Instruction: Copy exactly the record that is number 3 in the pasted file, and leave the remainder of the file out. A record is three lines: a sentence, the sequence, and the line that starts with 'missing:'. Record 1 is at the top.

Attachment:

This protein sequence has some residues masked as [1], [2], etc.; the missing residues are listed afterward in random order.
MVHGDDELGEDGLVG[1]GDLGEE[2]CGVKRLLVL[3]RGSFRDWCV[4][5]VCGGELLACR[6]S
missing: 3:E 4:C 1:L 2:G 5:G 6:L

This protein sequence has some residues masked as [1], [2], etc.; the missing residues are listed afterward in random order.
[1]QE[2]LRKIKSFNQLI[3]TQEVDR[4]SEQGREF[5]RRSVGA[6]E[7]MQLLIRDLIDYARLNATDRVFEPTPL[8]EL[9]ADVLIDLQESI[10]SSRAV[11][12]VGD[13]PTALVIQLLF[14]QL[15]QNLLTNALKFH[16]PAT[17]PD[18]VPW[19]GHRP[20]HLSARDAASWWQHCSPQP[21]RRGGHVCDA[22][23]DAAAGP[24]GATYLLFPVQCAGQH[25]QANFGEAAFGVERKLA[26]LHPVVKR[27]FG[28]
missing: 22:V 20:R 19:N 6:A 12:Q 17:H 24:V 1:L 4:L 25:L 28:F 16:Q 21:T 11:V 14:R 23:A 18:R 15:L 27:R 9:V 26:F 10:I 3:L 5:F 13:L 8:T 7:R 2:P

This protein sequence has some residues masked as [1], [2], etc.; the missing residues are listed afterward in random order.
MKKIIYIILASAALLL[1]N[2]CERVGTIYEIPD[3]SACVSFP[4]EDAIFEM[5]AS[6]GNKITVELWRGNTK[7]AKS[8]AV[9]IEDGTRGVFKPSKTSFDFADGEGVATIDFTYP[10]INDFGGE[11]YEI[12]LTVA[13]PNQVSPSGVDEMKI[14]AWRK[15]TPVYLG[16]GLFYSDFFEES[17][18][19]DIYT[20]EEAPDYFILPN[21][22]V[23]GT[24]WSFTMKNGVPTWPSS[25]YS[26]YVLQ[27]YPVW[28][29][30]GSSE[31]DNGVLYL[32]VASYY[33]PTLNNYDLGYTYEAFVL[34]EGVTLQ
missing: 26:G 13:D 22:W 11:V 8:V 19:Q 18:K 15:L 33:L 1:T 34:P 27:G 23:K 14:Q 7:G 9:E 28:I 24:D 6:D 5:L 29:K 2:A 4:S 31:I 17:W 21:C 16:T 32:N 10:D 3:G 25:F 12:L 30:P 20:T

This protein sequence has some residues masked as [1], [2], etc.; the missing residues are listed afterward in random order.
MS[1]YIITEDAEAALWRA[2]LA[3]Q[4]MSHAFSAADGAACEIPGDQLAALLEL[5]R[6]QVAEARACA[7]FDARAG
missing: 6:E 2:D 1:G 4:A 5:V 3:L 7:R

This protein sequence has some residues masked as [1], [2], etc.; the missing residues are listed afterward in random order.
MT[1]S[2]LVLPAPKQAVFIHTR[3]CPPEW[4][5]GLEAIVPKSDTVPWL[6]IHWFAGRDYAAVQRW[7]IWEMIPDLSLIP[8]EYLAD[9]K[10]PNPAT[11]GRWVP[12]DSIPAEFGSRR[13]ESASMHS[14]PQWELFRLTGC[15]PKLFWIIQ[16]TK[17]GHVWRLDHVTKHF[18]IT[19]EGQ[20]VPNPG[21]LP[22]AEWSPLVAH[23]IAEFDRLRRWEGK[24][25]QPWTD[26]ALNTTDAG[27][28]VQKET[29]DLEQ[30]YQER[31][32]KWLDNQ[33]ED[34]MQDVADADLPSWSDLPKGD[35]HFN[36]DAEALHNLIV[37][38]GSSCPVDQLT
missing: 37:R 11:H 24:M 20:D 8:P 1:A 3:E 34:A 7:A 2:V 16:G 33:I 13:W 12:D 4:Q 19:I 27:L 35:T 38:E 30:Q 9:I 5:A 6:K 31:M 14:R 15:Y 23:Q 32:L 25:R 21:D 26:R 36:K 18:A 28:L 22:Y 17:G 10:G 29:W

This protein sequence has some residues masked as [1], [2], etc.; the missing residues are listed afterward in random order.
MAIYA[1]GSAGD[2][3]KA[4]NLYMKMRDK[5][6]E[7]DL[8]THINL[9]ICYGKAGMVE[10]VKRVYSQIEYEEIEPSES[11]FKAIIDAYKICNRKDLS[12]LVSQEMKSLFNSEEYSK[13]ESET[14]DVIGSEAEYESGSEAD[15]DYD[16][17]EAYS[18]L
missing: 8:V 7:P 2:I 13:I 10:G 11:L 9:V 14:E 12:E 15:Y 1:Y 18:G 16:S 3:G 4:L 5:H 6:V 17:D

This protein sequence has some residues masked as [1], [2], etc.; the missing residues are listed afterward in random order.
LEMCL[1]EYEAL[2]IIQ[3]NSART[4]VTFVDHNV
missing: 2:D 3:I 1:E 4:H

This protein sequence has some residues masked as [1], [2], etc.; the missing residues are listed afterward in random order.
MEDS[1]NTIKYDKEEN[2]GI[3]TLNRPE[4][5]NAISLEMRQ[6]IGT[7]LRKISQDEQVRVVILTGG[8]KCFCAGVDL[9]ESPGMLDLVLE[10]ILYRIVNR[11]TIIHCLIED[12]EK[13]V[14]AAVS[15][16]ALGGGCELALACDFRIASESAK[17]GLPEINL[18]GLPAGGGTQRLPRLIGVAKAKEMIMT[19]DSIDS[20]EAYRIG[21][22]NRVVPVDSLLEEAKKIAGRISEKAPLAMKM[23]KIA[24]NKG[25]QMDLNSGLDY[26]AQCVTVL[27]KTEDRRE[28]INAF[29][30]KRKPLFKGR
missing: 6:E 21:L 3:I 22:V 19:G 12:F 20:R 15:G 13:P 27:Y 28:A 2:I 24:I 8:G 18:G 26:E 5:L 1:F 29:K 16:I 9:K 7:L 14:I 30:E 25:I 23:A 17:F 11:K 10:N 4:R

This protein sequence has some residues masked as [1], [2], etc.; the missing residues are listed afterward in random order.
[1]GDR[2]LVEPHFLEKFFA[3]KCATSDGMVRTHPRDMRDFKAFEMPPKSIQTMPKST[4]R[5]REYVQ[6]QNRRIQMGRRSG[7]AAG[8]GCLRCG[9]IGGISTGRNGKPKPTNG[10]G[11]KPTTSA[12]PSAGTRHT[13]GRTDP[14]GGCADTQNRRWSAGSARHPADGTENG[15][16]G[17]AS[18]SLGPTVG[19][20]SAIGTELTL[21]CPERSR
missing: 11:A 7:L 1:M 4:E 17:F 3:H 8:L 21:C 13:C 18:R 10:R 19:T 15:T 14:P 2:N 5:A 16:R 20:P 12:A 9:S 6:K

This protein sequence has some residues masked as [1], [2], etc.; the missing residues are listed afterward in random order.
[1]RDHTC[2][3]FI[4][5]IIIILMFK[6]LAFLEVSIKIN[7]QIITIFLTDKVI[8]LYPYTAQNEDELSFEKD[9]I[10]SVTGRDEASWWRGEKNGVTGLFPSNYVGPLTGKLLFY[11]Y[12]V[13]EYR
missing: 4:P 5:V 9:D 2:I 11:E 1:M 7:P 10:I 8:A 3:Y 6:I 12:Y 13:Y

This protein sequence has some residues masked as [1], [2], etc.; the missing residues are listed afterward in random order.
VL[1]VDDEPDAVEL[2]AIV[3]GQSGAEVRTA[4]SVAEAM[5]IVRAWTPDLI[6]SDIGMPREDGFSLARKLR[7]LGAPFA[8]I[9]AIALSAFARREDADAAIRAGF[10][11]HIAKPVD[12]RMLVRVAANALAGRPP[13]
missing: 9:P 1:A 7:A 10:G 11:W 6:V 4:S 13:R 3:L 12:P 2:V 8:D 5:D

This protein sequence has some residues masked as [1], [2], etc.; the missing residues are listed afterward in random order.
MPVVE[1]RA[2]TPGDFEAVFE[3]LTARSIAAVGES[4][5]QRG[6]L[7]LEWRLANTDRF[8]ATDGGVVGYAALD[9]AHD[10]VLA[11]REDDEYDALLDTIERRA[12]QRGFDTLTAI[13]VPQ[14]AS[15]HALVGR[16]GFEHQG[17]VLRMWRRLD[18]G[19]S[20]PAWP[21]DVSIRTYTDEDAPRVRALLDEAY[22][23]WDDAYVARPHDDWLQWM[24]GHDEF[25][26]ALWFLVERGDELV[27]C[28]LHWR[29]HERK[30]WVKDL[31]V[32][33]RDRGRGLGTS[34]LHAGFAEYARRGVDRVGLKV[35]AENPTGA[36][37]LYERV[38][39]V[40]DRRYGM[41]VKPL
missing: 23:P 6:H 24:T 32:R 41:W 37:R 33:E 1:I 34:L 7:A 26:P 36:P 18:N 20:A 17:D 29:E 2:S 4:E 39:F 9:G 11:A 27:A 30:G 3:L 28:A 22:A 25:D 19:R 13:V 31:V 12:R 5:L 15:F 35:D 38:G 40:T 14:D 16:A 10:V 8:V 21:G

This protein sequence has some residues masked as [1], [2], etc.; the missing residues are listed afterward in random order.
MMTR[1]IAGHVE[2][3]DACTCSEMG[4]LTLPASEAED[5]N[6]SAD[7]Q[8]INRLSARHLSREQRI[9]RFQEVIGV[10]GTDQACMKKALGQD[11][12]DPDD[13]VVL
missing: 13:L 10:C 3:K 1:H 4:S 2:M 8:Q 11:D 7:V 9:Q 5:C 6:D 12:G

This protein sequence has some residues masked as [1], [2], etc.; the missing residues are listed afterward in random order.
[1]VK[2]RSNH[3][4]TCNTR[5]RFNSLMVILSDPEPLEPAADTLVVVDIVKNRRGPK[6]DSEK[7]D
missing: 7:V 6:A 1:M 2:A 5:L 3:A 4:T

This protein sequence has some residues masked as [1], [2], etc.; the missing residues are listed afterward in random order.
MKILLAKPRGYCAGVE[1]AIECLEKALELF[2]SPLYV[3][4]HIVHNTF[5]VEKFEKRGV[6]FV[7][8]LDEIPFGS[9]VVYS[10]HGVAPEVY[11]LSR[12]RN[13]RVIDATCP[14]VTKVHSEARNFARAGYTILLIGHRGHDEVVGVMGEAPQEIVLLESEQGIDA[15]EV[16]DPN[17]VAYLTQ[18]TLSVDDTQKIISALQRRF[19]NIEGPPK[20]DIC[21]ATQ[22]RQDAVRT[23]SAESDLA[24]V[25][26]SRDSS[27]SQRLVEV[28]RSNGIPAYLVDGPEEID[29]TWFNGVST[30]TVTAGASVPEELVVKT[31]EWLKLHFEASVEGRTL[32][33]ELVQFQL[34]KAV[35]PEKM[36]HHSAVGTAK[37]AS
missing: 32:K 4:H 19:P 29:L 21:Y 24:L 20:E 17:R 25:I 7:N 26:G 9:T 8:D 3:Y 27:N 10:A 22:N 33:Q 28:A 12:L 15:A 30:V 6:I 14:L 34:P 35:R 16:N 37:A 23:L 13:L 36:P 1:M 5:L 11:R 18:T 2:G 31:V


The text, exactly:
This protein sequence has some residues masked as [1], [2], etc.; the missing residues are listed afterward in random order.
MKKIIYIILASAALLL[1]N[2]CERVGTIYEIPD[3]SACVSFP[4]EDAIFEM[5]AS[6]GNKITVELWRGNTK[7]AKS[8]AV[9]IEDGTRGVFKPSKTSFDFADGEGVATIDFTYP[10]INDFGGE[11]YEI[12]LTVA[13]PNQVSPSGVDEMKI[14]AWRK[15]TPVYLG[16]GLFYSDFFEES[17][18][19]DIYT[20]EEAPDYFILPN[21][22]V[23]GT[24]WSFTMKNGVPTWPSS[25]YS[26]YVLQ[27]YPVW[28][29][30]GSSE[31]DNGVLYL[32]VASYY[33]PTLNNYDLGYTYEAFVL[34]EGVTLQ
missing: 26:G 13:D 22:W 11:V 8:V 19:Q 18:K 15:L 33:L 1:T 34:P 27:G 23:K 14:Q 7:G 9:E 28:I 24:D 6:D 5:L 29:K 2:A 4:S 31:I 17:W 21:C 16:T 32:N 10:D 3:G 25:F 12:L 30:P 20:T